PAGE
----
Montel Harris, Sr., Boston College - Harris was the ACC's leading rusher in 2010 (1,243 yards) despite missing the final two and half games of the season. If Harris can stay healthy, he should have a chance to chase down the ACC career rushing record. Currently, Harris sits 15th and needs just 1,003 yards (approx. 80-85 yards/game) to become the conference's all-time leading rusher.
Lamar Miller, Soph., Miami - Storm Johnson's departure has left the Hurricanes rushing attack primarily in the hands of Miller and junior Mike James. There have been nothing but good reports on the duo, with Miller in particular drawing praise from teammate Sean Spence. "Lamar is one of the fastest backs in the ACC and the nation," Spence said. Miller's ranking nationally is debatable, but he should be one of the most impressive backs in the conference.
Also watch for: Florida State's trio of Chris Thompson, Jermaine Thomas, and Ty Jones combined for 1,862 yards and 17 TDs in 2010 and all return. Clemson will likely be giving Andre Ellington (5.8 ypc in 2010) more touches in Chad Morris' up-tempo system, and Roddy Jones will try to be the sixth straight Yellow Jacket to rush for 1,300 yards or more in a season.
Conner Vernon, Sr., Duke - In 2010 Vernon led the ACC in receptions per game, and should see similar production this season with Sean Renfree much more comfortable under center. Despite a rocky start, the Blue Devils passing game began clicking in the second half of the season. Along with teammate Donovan Varner, Vernon is a big reason optimism is on the rise in Durham.
Dwight Jones, Sr., North Carolina - An All-ACC Honorable Mention selection in 2010, the 6-foot-4 Jones will quickly be a go-to target for new starting quarterback Bryn Renner. Jones is a threat as a possession receiver, but also has shown the ability to make a big play after the catch. Against Virginia in Charlottesville, Jones turned a short slant into an 81 yard touchdown on his way to a 198 yard outing. Jones is looking to continue the momentum from the second half of last season into his final year with the Tar Heels.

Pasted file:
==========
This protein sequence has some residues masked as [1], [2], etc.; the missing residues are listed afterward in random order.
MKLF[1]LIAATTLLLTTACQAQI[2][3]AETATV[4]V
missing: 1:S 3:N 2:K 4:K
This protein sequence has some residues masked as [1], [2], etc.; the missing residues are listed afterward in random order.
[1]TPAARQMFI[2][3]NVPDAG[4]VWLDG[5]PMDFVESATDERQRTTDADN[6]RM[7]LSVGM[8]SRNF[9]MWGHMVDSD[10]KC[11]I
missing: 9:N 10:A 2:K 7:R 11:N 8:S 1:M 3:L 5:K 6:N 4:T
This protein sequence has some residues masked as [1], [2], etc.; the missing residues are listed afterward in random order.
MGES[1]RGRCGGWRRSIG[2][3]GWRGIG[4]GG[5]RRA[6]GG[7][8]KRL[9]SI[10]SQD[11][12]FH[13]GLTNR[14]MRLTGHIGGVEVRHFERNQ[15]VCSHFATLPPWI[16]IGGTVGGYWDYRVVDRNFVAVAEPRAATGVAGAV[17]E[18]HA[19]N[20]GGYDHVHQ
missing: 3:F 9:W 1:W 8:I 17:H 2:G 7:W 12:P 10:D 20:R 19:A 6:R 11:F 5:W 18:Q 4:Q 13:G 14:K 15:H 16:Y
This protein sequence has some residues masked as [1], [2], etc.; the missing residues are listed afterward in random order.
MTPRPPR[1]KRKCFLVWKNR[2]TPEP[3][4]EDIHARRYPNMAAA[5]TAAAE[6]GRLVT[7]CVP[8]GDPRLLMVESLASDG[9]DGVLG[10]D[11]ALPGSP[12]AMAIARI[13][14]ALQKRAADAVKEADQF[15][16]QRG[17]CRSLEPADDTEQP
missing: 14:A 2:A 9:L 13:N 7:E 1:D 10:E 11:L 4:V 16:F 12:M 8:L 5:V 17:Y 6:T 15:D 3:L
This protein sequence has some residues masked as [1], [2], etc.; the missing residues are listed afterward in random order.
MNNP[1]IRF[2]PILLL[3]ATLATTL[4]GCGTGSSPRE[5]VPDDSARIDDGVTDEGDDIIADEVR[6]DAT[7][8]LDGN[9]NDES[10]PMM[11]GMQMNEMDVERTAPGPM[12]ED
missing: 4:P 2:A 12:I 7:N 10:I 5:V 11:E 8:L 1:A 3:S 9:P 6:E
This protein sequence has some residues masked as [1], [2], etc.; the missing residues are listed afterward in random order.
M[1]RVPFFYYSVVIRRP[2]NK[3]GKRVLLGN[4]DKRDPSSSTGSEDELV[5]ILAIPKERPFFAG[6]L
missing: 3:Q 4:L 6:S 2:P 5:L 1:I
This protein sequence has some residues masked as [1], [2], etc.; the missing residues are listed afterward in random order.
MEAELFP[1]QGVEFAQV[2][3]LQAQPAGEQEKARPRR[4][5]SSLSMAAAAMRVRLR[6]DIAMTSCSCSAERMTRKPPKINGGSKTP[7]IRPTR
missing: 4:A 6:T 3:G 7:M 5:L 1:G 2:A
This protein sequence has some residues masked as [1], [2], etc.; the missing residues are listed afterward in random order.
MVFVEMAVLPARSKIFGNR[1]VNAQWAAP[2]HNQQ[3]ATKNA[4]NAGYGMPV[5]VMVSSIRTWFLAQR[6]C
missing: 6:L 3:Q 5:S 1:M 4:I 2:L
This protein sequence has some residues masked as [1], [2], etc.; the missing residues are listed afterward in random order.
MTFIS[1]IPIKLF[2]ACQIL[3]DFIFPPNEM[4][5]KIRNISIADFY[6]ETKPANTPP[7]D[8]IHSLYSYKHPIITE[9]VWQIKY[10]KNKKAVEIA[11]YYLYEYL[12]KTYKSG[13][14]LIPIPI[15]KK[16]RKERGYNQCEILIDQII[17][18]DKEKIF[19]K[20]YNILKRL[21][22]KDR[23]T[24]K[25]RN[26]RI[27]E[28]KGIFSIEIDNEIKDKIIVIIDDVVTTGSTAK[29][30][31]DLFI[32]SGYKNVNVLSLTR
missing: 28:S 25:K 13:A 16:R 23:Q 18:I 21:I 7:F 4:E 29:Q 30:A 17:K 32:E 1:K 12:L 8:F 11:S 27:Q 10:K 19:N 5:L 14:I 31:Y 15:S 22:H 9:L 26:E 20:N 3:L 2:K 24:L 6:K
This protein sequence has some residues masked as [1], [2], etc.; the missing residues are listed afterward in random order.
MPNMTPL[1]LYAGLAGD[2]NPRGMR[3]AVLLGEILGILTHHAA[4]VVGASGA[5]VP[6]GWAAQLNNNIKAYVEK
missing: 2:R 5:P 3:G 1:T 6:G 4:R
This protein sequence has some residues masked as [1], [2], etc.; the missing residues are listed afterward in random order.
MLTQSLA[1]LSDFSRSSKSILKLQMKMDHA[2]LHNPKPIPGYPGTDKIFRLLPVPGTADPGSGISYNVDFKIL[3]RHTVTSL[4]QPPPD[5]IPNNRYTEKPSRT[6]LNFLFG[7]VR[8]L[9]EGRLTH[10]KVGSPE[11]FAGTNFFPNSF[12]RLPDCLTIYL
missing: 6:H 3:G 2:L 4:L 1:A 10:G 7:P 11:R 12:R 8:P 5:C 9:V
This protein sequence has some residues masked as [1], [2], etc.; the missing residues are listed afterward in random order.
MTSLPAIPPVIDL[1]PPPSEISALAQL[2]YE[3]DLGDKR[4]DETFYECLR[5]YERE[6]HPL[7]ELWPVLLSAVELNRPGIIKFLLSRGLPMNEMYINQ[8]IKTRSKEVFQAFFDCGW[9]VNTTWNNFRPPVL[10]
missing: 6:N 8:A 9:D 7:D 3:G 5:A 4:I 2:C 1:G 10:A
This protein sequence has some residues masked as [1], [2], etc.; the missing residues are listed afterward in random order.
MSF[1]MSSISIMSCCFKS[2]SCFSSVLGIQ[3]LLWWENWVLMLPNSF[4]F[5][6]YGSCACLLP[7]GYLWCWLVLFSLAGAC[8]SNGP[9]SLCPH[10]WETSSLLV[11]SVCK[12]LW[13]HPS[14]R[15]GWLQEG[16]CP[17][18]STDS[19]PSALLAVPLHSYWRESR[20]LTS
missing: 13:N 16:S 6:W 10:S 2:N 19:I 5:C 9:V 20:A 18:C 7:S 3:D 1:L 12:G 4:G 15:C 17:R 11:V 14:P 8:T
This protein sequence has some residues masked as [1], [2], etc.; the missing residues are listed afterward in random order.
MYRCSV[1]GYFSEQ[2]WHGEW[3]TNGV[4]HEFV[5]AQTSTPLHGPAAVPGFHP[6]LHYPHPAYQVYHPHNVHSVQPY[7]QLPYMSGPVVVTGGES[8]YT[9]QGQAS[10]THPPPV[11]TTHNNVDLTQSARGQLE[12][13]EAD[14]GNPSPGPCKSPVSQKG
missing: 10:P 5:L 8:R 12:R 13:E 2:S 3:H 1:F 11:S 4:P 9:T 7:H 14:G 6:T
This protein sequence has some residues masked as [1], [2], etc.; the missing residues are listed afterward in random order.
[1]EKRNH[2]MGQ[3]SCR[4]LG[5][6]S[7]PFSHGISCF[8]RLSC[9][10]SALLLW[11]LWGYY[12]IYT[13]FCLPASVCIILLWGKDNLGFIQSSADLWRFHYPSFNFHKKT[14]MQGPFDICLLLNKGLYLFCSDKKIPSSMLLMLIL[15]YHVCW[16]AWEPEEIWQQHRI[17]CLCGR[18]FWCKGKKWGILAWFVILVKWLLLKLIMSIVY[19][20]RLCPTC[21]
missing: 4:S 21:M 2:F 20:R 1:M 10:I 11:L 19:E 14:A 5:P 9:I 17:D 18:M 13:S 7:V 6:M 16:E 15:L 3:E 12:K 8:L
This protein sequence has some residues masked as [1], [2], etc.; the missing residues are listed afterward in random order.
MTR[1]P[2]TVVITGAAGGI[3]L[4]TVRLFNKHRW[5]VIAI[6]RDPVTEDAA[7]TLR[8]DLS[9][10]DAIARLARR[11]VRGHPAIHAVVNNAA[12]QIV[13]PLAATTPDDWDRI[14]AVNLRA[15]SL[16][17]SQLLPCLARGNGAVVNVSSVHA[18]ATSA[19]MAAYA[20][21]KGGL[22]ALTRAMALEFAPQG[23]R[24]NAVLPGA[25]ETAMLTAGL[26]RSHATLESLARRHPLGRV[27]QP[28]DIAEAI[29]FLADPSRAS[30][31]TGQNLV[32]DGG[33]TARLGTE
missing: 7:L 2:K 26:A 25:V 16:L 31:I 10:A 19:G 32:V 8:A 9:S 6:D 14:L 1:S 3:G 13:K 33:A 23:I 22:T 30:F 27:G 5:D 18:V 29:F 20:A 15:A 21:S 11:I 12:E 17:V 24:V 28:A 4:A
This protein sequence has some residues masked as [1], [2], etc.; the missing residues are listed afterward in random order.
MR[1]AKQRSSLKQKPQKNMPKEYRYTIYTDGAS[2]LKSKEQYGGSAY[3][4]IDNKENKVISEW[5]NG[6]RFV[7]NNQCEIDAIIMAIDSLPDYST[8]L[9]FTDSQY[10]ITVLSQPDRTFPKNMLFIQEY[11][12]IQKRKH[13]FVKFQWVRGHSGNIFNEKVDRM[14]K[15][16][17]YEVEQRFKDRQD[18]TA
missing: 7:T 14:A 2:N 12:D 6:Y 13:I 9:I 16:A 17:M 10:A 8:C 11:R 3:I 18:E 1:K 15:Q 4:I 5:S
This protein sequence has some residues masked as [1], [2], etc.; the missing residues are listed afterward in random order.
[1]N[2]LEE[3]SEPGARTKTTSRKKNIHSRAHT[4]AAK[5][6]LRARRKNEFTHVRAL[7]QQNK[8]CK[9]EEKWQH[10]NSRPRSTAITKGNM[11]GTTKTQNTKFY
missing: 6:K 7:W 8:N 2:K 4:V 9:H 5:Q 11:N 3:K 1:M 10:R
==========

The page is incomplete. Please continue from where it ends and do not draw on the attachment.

Also watch for:Questions with new quarterbacks makes selecting wide receivers difficult, but there is no reason believe that Virginia Tech wide receiver Jarrett Boykin and Clemson's DeAndre Hopkins won't be able to shine with a new signal caller. Virginia's Kris Burd is another sleeper to watch at this position.
C Tyler Horn, Sr., Miami - Horn has taken on a leadership role with this unit and this team since Al Golden's arrival. The redshirt senior was one of the many players selected by Golden and the staff to spend practices as coaches, and has become a mentor to to touted DL Anthony Chickillo. Golden has complimented his efforts, and it looks like he will hold off redshirt freshman Shane McDermott after a fierce battle for the starting spot.